Snow landscape

Artist: Formerly attributed to Wang Wei (ca. 701-761)
Historical period(s)
Qing dynasty, late 18th-19th century
Ink and color on silk
H x W (image): 187.2 × 96.5 cm (73 11/16 × 38 in)
Credit Line
Gift of Charles Lang Freer
Freer Gallery of Art
Accession Number
On View Location
Currently not on view

Hanging scroll (mounted on panel)

China, landscape, Qing dynasty (1644 - 1911), snow, travel, winter

To 1916
Wang Jiantang, Shanghai to 1916 [1]

From 1916 to 1919
Charles Lang Freer (1854-1919), purchased from Wang Jiantang in 1916 [2]

From 1920
The Freer Gallery of Art, gift of Charles Lang Freer in 1920 [3]


[1] See Original Kakemono and Makimono List, L. 1078, Freer Gallery of Art and Arthur M. Sackler Gallery Archives. This object exhibits seals, colophons, or inscriptions that could provide additional information regarding the object’s history. See Curatorial Remarks in the object record for further details.

[2] See note 1.

[3] The original deed of Charles Lang Freer's gift was signed in 1906. The collection was received in 1920 upon the completion of the Freer Gallery.

Previous Owner(s) and Custodian(s)

Charles Lang Freer 1854-1919
Wang Jiantang (C.L. Freer source) late 19th-early 20th century


At lower right, a winter traveler, leading a pair of horses and followed by a servant carrying loaded shoulder poles, crosses a small bridge to a village way station. Supported on pilings along sheer vertical cliffs, a snow-covered road of wooden planks continues at left and then reappears higher and higher above the plunging abyss until reaching a gateway in a notch of the mountains at upper right. Groups of travelers ascent single file on this narrow perilous track, while high above, heavy covered wagons inch slowly along. A stand of oversize pine trees leads the viewer's eye up a twisting series of craggy rdiges to a thrusting central peak. The underlying geology of the central resembles the sinuous form of an enormous dragon with an immense misshapen head bellowing into the leaden winter sky. The monumental scroll bears a small, spurious signature of the Tang dynasty artist and poet Wang Wei, to whom numerous depictions of similar scenes are credited in early catalogues. In fact, though the composition may preserve cetain features of a lost work from the Northern Song (960-1127), the delicate brushwork on the trees and mountains is characteristic of a style that only became formally identifies with Wang Wei in the sixteenth and seventeenth centuries.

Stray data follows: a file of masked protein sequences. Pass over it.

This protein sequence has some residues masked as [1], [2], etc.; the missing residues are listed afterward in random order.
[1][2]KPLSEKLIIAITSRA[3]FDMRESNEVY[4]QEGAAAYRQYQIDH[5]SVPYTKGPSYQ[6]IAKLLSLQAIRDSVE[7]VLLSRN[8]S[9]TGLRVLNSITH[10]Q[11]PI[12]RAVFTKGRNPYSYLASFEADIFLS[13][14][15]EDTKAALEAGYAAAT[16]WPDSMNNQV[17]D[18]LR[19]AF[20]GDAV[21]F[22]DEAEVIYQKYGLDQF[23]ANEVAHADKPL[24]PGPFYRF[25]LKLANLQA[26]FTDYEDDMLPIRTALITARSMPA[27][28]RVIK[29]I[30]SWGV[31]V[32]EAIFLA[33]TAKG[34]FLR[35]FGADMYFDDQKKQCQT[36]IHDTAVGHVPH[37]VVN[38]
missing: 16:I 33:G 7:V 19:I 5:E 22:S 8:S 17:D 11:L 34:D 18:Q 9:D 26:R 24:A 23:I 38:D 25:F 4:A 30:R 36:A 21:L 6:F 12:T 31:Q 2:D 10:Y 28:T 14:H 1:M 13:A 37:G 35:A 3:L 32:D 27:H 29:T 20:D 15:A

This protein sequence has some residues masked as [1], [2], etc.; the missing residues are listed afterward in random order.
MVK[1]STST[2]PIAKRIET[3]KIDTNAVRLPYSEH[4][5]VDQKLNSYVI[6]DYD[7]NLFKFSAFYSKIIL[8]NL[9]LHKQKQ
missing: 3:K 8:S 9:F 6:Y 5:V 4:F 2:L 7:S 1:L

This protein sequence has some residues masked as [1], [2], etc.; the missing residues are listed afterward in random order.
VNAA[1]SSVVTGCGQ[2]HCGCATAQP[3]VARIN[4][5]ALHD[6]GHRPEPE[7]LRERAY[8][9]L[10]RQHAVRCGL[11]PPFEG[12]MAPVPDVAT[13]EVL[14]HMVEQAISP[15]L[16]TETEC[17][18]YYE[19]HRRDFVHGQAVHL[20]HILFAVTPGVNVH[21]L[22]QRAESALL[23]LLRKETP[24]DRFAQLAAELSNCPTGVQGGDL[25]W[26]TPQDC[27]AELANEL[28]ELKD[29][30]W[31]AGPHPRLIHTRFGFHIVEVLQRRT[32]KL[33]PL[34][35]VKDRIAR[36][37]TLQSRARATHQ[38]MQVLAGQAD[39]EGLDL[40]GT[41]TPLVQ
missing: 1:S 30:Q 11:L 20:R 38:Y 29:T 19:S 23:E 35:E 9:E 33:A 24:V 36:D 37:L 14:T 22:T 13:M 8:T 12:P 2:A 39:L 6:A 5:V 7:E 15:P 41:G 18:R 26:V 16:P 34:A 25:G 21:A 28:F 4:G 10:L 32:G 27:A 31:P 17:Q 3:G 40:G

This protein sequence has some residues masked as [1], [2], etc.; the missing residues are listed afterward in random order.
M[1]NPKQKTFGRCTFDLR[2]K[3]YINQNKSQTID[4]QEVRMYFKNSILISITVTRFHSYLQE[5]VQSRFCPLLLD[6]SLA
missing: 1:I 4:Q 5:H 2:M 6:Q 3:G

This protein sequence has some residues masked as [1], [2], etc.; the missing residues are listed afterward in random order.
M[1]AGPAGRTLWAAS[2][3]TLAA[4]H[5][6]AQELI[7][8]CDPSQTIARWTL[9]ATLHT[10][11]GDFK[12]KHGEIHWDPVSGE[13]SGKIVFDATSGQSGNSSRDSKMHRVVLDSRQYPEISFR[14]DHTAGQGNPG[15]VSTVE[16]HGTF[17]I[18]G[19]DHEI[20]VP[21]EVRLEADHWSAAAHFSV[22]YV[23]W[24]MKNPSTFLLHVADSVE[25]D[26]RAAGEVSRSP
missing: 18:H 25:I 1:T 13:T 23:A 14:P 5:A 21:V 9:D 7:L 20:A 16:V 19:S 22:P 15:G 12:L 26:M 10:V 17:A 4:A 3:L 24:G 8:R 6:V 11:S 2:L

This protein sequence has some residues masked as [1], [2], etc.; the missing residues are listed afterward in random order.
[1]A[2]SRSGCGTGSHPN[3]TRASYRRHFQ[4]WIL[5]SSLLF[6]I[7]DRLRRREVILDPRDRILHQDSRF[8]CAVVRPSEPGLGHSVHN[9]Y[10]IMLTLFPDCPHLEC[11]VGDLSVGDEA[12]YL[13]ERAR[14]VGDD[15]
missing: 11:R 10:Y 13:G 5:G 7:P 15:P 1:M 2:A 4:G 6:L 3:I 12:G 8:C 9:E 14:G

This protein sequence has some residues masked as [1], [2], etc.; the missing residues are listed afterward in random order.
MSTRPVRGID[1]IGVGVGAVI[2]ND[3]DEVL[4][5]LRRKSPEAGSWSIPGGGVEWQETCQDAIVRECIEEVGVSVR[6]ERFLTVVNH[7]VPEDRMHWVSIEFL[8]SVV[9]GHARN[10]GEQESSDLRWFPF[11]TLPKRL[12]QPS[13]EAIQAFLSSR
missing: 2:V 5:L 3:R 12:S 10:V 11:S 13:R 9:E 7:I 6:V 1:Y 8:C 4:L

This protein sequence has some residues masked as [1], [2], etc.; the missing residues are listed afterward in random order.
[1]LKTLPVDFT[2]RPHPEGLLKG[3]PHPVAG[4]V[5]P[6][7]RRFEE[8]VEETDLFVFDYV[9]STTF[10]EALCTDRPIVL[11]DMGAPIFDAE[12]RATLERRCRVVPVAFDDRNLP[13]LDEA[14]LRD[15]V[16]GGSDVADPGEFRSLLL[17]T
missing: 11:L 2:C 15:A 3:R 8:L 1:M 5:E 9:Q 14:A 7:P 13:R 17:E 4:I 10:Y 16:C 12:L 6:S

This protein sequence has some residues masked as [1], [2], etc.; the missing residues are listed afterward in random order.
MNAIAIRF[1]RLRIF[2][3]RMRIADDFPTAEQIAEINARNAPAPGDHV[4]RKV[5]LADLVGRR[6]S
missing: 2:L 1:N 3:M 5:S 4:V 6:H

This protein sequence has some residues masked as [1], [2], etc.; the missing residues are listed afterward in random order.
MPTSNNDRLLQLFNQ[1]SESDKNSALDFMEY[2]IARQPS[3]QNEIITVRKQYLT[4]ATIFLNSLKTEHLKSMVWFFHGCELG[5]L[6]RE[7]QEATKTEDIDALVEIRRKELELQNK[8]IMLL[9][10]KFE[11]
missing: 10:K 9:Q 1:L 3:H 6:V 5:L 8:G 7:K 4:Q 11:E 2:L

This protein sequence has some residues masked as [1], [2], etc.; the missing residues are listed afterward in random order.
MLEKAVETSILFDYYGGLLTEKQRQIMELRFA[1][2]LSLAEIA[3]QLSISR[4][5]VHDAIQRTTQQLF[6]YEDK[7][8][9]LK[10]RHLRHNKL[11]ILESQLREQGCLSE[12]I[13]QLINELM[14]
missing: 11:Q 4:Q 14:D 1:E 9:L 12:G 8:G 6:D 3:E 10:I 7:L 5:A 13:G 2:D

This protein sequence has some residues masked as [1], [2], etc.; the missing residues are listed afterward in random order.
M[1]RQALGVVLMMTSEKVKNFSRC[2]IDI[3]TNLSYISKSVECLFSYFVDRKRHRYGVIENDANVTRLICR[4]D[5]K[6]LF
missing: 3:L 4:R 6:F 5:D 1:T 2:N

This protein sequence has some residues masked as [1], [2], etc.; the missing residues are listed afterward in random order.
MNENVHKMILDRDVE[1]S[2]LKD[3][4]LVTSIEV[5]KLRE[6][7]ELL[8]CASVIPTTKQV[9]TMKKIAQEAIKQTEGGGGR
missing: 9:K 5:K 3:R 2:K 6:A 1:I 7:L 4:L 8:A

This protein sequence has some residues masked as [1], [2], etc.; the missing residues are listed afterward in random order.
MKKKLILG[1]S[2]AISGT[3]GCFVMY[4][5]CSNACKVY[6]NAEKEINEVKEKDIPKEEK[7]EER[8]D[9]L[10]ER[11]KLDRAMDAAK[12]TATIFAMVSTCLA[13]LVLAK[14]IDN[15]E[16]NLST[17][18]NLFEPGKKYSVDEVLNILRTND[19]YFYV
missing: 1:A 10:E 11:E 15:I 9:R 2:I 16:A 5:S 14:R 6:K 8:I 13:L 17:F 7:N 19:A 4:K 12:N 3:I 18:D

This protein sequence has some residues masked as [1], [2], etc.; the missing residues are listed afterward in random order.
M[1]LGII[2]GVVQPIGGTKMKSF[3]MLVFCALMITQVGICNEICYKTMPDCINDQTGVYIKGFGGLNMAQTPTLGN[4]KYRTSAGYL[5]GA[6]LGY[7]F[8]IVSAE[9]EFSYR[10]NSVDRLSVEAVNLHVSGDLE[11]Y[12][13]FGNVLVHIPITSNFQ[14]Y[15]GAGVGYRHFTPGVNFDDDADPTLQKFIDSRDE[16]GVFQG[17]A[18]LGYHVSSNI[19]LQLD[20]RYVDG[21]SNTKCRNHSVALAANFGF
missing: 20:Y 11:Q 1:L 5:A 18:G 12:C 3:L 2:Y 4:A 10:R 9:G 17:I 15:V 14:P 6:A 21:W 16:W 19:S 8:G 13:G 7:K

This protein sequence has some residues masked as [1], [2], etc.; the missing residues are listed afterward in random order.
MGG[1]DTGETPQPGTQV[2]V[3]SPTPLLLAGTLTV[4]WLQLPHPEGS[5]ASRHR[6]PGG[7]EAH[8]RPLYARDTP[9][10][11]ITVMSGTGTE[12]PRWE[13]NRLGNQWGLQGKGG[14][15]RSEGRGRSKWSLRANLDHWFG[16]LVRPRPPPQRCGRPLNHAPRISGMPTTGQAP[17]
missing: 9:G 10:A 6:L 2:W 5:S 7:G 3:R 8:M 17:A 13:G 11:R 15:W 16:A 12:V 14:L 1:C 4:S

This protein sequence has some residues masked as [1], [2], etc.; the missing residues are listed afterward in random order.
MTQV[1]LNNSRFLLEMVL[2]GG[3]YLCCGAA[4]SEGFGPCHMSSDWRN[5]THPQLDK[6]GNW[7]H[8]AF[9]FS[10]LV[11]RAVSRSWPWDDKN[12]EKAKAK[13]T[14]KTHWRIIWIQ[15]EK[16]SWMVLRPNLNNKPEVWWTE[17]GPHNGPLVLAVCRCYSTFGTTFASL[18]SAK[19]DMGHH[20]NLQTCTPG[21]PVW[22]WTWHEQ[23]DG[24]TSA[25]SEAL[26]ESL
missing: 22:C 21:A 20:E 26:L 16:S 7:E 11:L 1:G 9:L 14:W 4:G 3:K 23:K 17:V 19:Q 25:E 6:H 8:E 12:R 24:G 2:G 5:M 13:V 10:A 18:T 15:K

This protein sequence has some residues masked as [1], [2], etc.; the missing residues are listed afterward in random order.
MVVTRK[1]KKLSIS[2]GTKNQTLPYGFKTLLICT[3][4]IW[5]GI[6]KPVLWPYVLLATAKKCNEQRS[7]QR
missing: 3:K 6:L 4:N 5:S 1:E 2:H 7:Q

Published References
  • Osvald Siren. Studies of Chinese and European Painting. Point Loma, CA. opp. p. 70.
  • Otto Fischer. Chinesische Landschaftsmalerei., 3rd ed. Berlin and Vienna. pl. 38.
  • Suzuki Kei. Chugoku kaiga sogo zuroku [Comprehensive Illustrated Catalog of Chinese Painting]. 5 vols., Tokyo, 1982-1983. vol. 1 (1982 ed.): p. 189.
  • Osvald Siren. Chinese Paintings in American Collections. Annales du Musee Guimet. Bibliotheque d'art. Nouvelle serie. II Paris and Brussels, 1927-1928. pl. 143.
  • Ludwig Bachhofer. A Short History of Chinese Art. New York. pl. 98.
  • Frederick William Gookin. Catalogue of a Loan Exhibition of Ancient Chinese Paintings, Sculptures and Jade Objects from the Collection formed by Charles Lang Freer, and Given by Him to the Nation through the Smithsonian Institution, Exhibition November 15 to December 8, 1917. Exh. cat. Chicago, November 15 - December 8, 1917. cat. 12, opp. p. 22.
  • Sheldon Cheney. Expressionism in Art., 1st ed. New York. p. 174.
Collection Area(s)
Chinese Art
Web Resources
Google Cultural Institute
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